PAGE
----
Psychologist pens book on parenting boys

Sea Point psychologist Megan de Beyer has a new book on parenting boys.

Psychologist Megan de Beyer launched her book, How to raise a man, a modern mother’s guide to parenting her sons, at Bishops in Rondebosch.

Her new book serves as a guideline for mothers raising teenage boys.

Ms De Beyer, 60, says her main motivation for the book is to help children to be seen and heard by their parents, “So that they have a parent who believes in them, who helps the child live their life”.

Ms De Beyer has a special connection to Bishops, as her two sons James and Jo were pupils at the school many years ago and it was where she developed her first parenting workshop called Strong mother — Strong sons.

Ms De Beyer used to run her own psychology practice at home but now hosts parenting workshops at schools and at people’s homes.

She also does one-on-one counselling online and life-coaching for young people to find their purpose in life.

The book looks at issues teenage boys face today, which include alcoholism, drug abuse, pornography, disrespect towards women and also focuses on how to have the conversation about sex with your son and gender-based violence.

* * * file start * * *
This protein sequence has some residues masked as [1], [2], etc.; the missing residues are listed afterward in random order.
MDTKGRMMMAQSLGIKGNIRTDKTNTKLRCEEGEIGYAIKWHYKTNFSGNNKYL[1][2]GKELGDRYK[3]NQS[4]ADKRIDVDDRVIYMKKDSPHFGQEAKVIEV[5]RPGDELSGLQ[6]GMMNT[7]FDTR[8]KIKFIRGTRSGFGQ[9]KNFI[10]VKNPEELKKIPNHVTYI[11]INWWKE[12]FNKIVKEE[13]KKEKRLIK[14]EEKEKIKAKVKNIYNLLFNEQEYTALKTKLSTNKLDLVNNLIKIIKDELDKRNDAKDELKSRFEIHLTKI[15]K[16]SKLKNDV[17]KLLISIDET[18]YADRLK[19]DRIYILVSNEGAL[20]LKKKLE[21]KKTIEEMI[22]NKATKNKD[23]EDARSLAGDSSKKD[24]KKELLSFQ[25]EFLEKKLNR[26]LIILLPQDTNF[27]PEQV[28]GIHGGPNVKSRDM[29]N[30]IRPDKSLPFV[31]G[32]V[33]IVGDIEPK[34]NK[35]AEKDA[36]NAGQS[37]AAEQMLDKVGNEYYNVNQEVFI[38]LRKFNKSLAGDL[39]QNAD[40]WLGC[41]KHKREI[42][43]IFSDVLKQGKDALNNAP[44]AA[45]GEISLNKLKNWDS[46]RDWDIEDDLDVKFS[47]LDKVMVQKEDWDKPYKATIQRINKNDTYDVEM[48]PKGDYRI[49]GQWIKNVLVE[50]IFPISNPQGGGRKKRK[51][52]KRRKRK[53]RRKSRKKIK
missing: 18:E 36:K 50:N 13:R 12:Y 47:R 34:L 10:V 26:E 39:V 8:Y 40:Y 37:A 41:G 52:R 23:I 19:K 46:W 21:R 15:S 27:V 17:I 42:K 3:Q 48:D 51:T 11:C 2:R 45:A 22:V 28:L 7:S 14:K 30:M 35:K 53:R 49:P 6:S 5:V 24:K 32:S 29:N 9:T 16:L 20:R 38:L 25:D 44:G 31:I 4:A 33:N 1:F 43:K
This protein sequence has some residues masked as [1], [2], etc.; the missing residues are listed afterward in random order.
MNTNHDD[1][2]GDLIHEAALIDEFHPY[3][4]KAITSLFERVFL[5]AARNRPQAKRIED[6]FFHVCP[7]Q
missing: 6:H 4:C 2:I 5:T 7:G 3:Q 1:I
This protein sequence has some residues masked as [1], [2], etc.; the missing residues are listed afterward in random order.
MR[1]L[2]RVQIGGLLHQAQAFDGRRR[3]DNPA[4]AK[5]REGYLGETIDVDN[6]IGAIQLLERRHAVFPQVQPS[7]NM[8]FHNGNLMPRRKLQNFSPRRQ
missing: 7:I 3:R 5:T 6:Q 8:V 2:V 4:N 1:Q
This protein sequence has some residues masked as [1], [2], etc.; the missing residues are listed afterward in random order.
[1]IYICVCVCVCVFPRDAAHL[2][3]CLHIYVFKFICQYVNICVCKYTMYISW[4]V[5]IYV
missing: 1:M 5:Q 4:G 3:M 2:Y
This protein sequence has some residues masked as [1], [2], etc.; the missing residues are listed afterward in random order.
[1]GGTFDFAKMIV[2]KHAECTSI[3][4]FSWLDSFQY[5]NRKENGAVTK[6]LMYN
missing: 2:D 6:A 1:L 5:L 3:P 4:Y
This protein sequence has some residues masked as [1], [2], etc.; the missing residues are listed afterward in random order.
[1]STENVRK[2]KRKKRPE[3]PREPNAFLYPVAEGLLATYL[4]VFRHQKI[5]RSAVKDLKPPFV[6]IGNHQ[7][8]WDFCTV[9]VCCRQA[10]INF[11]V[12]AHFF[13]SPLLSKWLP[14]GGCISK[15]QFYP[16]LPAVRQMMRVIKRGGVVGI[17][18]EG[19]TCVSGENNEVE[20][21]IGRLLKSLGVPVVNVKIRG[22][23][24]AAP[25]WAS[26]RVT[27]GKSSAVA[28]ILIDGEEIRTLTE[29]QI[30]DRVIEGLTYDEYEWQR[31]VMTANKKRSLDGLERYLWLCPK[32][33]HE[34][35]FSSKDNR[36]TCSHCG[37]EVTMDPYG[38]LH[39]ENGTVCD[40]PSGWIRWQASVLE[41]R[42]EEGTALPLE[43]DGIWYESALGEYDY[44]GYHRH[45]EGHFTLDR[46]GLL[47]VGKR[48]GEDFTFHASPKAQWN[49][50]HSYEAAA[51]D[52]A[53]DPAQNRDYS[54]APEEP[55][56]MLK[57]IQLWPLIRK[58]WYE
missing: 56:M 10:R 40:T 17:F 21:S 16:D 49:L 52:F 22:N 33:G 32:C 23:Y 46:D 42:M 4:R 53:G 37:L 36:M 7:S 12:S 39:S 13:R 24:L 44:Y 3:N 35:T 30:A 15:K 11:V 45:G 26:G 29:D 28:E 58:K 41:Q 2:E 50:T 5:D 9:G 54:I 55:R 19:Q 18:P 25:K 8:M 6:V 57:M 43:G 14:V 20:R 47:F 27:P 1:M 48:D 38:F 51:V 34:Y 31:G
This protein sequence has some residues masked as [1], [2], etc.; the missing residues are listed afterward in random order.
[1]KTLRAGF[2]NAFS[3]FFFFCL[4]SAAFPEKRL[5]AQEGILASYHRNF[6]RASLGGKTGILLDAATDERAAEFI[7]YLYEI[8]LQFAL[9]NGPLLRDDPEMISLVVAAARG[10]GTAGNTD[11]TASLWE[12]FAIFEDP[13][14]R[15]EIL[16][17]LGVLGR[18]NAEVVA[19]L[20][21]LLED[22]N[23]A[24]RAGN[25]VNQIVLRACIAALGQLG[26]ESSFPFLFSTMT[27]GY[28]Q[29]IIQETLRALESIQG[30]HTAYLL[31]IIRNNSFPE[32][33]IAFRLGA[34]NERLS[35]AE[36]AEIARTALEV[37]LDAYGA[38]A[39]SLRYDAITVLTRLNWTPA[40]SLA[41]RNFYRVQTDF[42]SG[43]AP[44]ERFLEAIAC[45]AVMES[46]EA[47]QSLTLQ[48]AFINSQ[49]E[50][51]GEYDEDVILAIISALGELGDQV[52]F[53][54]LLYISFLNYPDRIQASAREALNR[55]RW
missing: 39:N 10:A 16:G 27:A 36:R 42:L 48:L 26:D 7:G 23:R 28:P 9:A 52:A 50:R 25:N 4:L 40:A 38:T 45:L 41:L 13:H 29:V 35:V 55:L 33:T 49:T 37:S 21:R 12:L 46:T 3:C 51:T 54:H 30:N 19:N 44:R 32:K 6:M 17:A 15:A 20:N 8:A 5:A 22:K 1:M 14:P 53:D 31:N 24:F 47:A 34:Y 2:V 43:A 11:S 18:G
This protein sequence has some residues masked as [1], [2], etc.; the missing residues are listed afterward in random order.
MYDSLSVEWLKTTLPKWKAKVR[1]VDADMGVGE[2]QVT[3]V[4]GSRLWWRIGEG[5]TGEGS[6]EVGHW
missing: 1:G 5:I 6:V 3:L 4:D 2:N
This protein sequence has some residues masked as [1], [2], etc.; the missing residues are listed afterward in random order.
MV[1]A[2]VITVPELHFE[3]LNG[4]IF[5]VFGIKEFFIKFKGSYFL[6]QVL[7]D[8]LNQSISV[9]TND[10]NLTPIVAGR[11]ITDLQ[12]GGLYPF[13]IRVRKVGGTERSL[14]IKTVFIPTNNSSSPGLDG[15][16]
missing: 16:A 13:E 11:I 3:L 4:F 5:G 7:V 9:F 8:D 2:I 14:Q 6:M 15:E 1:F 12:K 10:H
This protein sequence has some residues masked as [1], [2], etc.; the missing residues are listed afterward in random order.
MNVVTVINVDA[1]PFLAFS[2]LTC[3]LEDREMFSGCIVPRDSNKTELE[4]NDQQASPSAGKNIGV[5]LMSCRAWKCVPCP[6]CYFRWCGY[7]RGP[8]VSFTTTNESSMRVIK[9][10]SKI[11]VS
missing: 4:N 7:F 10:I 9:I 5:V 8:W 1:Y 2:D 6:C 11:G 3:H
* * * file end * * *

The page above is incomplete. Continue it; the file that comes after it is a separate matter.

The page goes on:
“The main reason this book is so relevant is because we are worried about men today, we have seen bad press around masculinity and we would like to raise young boys who not only respect women but respect themselves,” she said.

Bishops principal Guy Pearson says they are pleased that Ms De Beyer chose Bishops to launch her book since the material arose out of her Strong Mothers — Strong Sons workshops which she first developed at Bishops.

“Parents need to familiarise themselves with the issues around parenthood and the development of masculinity and books and workshops such as this are invaluable in equipping parents for the challenges of the teenage years,” he said.

Noeleen Murray, who attended the launch, has two sons at Bishops.

She says the book asks parents to delve into important issues.

“It is a way to rethink motherhood, boyhood and manhood in a space that is well-informed and full of care,” she said.

Another parent, Mandy de Jager, has two sons who are teenagers.

“The important thing is to learn how to control yourself and how to understand yourself and personality before you try to institute rules on your children,” she said.

Visit Ms De Beyers’ website at